One place to start is marketing automation. These are triggered events that happen based on customer behavior and offer a great way to move customers along in the buying process. Not only that, setting up these campaigns now allows you to begin to collect additional customer data and use it to refine your strategy before the holidays. Here are two campaigns you can set up that not only create a better experience for customers, but encourage them to convert.
If you don’t have a Welcome Series yet, setting one up pre-holidays is a must. If you are trying to collect customer data, a great way to capture emails is with an incentive offer. Many brands who deploy welcome emails often see a large lift in subscriptions, meaning they’re an effective means of collecting data!
You’ve probably seen this across several of the websites you browse. It’s often a “Sign up for 10% off your first purchase,” or an offer of similar value. Once a customer gives their contact information, send them a welcome email with the offer included. Consider making the code only redeemable for a certain time period to make the most revenue in that period.
Quick Tip: Set up a segment of all new contacts with email addresses and create a triggered email that will deploy once this contact info is collected.
Cart Abandonment and Abandon Browse
Setting up cart abandonment and abandon browse emails enables the marketer to focus on personalization and re-engagement campaigns. It also helps drive purchases, making these campaigns a must-have for brands.
These emails are triggered when a customer abandons a cart with products in it or leaves a site after browsing without taking another action. Make sure the email includes the abandoned products and messaging tailored to the individual to make the message personalized and enticing.
Quick Tip: Set up a segment of all contacts who abandon a cart (or abandon after several product page visits) and create a triggered email that will deploy within an hour after this action is taken.
We talked about the importance of personalization, but how can you add personalization to your website now that will keep you top of mind with customers come holiday season?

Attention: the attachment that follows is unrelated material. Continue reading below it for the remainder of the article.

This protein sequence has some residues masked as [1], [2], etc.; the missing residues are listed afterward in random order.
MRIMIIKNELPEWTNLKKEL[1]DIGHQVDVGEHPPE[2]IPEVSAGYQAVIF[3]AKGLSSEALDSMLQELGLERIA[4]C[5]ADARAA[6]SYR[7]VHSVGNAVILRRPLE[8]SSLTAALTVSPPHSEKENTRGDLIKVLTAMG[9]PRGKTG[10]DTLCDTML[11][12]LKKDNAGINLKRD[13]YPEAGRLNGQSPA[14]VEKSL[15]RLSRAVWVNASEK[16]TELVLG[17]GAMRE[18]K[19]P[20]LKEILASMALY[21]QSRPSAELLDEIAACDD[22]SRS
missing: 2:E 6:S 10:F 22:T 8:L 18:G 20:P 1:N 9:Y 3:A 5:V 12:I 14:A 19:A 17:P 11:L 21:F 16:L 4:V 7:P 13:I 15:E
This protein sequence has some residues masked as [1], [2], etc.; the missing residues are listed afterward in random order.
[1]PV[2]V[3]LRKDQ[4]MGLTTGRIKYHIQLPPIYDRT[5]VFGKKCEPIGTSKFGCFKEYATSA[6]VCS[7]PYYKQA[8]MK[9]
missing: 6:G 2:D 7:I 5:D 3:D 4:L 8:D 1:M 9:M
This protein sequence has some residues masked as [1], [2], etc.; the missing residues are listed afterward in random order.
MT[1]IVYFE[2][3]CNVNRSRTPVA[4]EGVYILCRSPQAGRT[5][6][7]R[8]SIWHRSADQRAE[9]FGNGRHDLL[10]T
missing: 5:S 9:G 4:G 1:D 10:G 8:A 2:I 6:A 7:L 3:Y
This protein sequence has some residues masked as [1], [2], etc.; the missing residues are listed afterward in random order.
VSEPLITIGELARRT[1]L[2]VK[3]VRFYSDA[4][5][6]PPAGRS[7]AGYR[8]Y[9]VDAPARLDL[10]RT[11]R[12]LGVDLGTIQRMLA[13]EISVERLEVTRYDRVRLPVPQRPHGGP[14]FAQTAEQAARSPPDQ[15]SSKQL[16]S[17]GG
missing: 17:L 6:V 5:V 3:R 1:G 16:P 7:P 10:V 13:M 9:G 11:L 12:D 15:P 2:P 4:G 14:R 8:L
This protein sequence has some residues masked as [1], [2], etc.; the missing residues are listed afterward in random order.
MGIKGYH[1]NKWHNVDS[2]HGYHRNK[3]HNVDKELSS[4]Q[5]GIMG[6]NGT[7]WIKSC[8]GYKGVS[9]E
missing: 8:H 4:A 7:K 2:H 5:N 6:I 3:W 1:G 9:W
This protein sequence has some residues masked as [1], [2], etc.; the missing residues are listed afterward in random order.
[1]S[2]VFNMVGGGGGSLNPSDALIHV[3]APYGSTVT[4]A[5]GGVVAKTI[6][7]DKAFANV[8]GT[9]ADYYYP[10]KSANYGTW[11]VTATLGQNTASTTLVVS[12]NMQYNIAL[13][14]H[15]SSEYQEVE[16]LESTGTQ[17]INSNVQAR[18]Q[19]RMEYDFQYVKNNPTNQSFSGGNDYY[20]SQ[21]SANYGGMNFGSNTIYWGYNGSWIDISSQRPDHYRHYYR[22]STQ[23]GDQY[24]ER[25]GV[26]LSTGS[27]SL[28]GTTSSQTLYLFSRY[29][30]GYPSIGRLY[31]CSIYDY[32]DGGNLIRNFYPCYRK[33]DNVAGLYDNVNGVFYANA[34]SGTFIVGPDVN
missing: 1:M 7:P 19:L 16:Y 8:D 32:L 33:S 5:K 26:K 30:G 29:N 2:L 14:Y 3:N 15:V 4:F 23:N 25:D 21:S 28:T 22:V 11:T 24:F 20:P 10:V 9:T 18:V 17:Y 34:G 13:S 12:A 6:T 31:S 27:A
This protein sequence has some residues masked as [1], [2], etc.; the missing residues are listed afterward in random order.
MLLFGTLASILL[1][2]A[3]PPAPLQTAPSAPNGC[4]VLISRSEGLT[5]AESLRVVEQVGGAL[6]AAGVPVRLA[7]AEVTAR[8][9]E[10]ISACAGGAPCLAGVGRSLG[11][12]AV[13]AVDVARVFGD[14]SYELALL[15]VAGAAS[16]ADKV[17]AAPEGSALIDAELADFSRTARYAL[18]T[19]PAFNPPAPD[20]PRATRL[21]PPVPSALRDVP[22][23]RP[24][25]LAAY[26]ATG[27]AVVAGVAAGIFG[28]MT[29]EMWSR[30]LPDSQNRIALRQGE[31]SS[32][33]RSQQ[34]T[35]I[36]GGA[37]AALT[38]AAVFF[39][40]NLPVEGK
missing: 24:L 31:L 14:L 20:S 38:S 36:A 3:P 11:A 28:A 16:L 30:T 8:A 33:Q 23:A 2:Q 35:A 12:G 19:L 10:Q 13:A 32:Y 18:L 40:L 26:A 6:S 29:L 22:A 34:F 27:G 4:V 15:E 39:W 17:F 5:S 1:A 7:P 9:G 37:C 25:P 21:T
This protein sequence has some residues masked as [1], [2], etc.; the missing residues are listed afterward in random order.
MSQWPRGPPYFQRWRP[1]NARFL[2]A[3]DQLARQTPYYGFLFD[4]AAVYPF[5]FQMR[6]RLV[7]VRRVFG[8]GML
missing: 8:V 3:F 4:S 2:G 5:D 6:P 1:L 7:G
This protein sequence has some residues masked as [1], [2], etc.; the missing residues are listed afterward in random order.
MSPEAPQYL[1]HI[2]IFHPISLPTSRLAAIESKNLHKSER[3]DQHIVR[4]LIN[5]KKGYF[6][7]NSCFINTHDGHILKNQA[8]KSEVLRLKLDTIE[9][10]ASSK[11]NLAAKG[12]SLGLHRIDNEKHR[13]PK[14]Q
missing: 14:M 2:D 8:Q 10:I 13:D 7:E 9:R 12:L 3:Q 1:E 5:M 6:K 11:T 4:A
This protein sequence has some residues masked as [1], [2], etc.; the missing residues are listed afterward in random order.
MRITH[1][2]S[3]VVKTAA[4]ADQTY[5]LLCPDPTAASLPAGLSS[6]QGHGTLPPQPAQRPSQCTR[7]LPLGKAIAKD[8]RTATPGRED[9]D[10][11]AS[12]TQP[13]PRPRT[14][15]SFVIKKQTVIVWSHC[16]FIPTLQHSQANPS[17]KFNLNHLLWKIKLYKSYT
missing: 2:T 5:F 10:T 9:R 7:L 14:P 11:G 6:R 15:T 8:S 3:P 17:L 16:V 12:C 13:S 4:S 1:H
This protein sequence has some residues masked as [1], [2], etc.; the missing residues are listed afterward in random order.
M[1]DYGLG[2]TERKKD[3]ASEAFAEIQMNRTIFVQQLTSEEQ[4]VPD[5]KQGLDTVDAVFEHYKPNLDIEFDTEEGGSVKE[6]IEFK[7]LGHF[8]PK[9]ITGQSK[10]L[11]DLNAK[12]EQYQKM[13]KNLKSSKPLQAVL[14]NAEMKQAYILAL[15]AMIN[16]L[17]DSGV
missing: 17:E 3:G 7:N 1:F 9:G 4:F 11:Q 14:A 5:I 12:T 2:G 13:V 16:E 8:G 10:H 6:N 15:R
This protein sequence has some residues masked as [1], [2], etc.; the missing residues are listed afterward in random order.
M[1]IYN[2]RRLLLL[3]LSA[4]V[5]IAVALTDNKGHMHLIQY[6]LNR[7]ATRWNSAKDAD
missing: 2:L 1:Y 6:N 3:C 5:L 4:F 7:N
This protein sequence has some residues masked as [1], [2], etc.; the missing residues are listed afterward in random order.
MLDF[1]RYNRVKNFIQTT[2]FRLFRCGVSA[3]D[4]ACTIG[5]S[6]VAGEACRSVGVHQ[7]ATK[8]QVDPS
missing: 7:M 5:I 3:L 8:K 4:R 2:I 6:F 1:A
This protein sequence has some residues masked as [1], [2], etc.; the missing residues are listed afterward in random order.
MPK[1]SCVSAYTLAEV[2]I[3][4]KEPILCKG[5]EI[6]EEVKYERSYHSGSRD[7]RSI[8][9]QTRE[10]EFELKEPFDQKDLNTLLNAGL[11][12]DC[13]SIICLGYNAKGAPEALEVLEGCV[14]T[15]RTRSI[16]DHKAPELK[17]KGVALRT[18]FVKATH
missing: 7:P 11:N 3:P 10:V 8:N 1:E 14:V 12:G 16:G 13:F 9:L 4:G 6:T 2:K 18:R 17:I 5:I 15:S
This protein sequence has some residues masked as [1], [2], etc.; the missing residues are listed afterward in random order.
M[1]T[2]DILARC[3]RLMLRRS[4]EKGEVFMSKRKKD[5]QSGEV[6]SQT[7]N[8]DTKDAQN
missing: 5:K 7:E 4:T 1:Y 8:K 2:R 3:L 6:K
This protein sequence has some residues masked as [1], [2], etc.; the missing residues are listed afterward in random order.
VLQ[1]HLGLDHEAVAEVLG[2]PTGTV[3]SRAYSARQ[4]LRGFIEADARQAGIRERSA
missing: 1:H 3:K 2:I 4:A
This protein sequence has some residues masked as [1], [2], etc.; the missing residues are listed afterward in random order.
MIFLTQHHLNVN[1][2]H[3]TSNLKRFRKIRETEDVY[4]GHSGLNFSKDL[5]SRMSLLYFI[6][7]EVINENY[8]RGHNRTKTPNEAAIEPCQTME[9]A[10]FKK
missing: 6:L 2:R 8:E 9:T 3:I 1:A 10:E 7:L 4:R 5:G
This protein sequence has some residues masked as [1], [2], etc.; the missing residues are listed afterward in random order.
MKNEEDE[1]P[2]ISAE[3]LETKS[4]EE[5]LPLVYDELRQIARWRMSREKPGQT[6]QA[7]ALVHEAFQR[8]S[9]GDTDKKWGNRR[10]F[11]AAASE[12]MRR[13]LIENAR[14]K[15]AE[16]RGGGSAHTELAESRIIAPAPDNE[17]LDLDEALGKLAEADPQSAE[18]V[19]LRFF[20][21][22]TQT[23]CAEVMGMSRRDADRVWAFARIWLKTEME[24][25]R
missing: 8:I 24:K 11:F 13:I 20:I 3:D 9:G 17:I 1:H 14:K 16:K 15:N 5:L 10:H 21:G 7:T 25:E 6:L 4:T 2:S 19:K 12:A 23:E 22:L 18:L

Predictive Product Recommendations
Adding predictive product recommendation widgets to pages is one way you can easily layer personalization into your website. When a customer visits your site, they will see a section titled “Recommendations for You.” The widget will pull in products that appear in this section based on browsing and purchase history, making it truly personalized to each individual customer.
You can also add single-product widgets on each page of your site. So as a customer browses your website, the products they’ve viewed or abandoned in a cart follow them around, keeping them top of mind and pushing customers to convert.
Quick Tip: Set up a segment of contacts who have purchased or browsed on your site. Then add a product widget to pages across your site that will pull in products based on customer behavior.
You may be surprised to know that you can easily deploy artificial intelligence marketing to campaigns you already have deployed by adding a few special tools.
Send Time Optimization
When it comes to send times, many marketers spend a lot of time A/B testing to find the perfect time to send an email to their segments. But with Send Time Optimization (STO), emails are sent at the exact time a customer is most likely to open them. Rather than sending a large segment an email at 9:00 am on a Tuesday, this tool uses historical data to pinpoint which time is best for each individual customer. Utilizing STO in your email campaigns gives you the chance to begin maximizing open rates ahead of the holidays.
Open Time Content
For many marketers, getting an email opened is only half the battle. From there, you must have content engaging enough to garner a click. But if your email isn’t opened in a timely fashion, the offer might be outdated or the product no longer available. Open Time Content (OTC) allows marketers to create emails that change based on when and where it is opened.
When it comes to planning for the holidays, brands need to focus on these big events year-round. Brands who take the time to plan and strategize their campaigns are focused on using historical data to better serve their customer. This means they are creating campaigns that are personalized and matter to each individual customer. When you take a moment to step back and better understand your audience and their buying behavior, you’ll be able to create a successful holiday plan that you can use for year-round success and for holidays outside of just the winter months.